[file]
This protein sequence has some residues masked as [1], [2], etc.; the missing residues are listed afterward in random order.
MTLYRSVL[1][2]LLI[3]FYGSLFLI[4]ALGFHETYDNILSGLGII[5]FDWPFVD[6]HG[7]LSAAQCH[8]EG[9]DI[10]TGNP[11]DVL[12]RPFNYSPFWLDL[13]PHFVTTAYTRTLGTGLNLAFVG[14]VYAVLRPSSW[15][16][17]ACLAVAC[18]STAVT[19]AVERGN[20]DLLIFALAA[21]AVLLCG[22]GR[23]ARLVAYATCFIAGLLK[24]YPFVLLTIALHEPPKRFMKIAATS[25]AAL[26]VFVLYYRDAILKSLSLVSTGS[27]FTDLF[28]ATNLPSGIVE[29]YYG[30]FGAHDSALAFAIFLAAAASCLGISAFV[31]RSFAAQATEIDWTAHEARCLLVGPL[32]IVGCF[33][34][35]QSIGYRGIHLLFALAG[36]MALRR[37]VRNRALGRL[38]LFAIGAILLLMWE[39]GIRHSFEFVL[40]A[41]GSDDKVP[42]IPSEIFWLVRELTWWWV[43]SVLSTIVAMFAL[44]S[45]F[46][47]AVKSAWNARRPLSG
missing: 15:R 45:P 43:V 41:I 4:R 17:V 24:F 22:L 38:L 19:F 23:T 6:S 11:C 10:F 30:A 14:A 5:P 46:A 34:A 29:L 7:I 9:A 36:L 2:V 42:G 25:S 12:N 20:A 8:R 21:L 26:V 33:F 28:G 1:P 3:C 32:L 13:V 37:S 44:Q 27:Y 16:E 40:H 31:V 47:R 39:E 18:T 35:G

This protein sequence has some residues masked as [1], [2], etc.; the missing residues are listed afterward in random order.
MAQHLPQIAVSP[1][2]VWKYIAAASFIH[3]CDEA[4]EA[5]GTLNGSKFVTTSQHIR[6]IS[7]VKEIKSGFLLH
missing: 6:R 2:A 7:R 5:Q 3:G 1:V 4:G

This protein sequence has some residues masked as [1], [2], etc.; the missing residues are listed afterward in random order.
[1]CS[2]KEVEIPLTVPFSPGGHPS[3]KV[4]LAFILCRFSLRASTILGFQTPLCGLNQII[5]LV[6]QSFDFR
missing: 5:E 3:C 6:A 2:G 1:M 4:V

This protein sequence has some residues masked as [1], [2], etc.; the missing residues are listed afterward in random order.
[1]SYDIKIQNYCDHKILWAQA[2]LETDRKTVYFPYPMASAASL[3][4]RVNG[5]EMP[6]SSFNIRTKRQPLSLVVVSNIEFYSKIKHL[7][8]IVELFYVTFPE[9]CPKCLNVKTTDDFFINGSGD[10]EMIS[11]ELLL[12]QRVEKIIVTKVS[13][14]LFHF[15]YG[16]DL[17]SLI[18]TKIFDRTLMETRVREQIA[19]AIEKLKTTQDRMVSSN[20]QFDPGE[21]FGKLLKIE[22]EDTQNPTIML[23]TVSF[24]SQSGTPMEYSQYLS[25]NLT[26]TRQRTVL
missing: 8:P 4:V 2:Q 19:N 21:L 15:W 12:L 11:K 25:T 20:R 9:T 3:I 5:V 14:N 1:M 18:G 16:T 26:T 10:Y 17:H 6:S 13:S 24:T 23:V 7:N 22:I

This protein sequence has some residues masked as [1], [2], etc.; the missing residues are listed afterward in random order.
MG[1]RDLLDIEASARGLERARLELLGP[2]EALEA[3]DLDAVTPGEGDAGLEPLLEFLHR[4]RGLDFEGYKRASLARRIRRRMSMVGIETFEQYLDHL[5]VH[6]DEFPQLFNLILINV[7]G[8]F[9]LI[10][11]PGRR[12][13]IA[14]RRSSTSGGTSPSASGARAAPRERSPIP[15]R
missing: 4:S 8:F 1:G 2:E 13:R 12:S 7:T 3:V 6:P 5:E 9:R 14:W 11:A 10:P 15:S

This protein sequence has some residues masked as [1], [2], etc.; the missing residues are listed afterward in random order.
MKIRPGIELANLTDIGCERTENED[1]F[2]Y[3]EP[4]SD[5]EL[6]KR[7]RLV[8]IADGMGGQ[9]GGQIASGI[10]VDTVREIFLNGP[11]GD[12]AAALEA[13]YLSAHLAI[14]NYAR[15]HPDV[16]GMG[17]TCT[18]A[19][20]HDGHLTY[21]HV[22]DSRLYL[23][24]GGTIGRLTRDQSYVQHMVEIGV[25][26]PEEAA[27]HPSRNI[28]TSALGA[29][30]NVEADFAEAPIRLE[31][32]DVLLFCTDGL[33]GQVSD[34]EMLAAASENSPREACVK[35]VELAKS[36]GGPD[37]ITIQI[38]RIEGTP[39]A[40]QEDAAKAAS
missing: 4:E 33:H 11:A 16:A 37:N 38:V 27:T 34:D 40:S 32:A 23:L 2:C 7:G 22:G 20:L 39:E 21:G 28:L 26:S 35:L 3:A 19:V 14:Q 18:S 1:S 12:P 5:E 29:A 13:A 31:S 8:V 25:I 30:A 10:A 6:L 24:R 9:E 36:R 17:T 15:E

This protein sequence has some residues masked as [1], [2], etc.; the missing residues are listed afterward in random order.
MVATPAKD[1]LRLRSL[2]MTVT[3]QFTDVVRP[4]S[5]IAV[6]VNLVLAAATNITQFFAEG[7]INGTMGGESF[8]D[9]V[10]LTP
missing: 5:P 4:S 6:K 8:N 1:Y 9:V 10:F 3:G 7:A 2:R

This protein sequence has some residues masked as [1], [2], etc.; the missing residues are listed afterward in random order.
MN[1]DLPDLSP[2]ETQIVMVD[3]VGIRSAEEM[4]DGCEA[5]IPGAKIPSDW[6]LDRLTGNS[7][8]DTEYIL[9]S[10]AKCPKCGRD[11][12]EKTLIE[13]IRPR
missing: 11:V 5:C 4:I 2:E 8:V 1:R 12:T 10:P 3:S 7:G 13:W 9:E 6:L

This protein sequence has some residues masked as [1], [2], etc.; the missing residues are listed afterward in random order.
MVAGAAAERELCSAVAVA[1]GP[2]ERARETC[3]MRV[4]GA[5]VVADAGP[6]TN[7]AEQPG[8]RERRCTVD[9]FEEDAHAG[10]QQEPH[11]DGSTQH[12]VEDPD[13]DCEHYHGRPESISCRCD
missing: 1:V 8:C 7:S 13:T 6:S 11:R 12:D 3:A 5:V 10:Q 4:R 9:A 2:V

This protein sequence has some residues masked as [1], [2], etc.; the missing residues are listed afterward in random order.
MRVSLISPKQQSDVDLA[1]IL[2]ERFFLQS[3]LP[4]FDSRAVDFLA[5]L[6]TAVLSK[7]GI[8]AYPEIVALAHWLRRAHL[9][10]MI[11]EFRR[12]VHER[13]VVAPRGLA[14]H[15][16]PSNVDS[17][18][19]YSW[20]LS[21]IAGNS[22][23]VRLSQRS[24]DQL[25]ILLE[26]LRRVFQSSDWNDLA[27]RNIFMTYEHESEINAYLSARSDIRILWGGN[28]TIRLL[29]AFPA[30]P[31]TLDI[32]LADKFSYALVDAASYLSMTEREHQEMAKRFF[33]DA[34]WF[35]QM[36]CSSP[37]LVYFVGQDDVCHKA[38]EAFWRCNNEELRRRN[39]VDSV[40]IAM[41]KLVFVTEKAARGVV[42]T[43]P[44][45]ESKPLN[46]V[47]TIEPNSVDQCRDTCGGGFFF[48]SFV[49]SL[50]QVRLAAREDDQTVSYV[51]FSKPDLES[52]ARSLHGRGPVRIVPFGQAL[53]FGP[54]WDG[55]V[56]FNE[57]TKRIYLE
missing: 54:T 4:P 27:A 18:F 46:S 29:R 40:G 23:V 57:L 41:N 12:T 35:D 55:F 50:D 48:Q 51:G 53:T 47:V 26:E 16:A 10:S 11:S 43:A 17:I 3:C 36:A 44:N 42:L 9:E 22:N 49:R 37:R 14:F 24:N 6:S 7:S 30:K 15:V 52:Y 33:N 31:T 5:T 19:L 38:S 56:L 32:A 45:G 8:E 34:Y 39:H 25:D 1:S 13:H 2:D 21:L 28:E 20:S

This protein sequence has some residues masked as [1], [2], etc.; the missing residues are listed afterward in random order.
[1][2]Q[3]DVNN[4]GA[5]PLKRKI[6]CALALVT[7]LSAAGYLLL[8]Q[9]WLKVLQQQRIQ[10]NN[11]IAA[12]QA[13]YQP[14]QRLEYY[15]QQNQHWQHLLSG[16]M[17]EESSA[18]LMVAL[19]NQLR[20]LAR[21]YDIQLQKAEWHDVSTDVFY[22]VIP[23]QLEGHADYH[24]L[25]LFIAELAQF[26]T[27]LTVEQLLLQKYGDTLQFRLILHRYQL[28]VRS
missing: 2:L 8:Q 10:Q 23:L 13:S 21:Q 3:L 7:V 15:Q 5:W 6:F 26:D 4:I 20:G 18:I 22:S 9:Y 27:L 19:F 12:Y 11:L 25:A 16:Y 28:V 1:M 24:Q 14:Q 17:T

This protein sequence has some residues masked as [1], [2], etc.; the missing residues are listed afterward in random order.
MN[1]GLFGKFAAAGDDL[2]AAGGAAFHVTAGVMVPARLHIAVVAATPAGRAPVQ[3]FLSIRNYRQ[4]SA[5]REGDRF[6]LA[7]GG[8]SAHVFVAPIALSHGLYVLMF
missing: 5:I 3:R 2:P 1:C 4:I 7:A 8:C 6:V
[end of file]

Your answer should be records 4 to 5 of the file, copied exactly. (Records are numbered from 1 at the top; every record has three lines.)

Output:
This protein sequence has some residues masked as [1], [2], etc.; the missing residues are listed afterward in random order.
[1]SYDIKIQNYCDHKILWAQA[2]LETDRKTVYFPYPMASAASL[3][4]RVNG[5]EMP[6]SSFNIRTKRQPLSLVVVSNIEFYSKIKHL[7][8]IVELFYVTFPE[9]CPKCLNVKTTDDFFINGSGD[10]EMIS[11]ELLL[12]QRVEKIIVTKVS[13][14]LFHF[15]YG[16]DL[17]SLI[18]TKIFDRTLMETRVREQIA[19]AIEKLKTTQDRMVSSN[20]QFDPGE[21]FGKLLKIE[22]EDTQNPTIML[23]TVSF[24]SQSGTPMEYSQYLS[25]NLT[26]TRQRTVL
missing: 8:P 4:V 2:Q 19:N 21:L 15:W 12:L 11:K 25:T 20:R 9:T 3:I 5:V 14:N 1:M 18:G 16:T 26:T 10:Y 17:H 6:S 13:S 24:T 23:V 7:N 22:I

This protein sequence has some residues masked as [1], [2], etc.; the missing residues are listed afterward in random order.
MG[1]RDLLDIEASARGLERARLELLGP[2]EALEA[3]DLDAVTPGEGDAGLEPLLEFLHR[4]RGLDFEGYKRASLARRIRRRMSMVGIETFEQYLDHL[5]VH[6]DEFPQLFNLILINV[7]G[8]F[9]LI[10][11]PGRR[12][13]IA[14]RRSSTSGGTSPSASGARAAPRERSPIP[15]R
missing: 4:S 8:F 1:G 2:E 13:R 12:S 7:T 3:V 6:P 5:E 9:R 14:W 11:A 10:P 15:S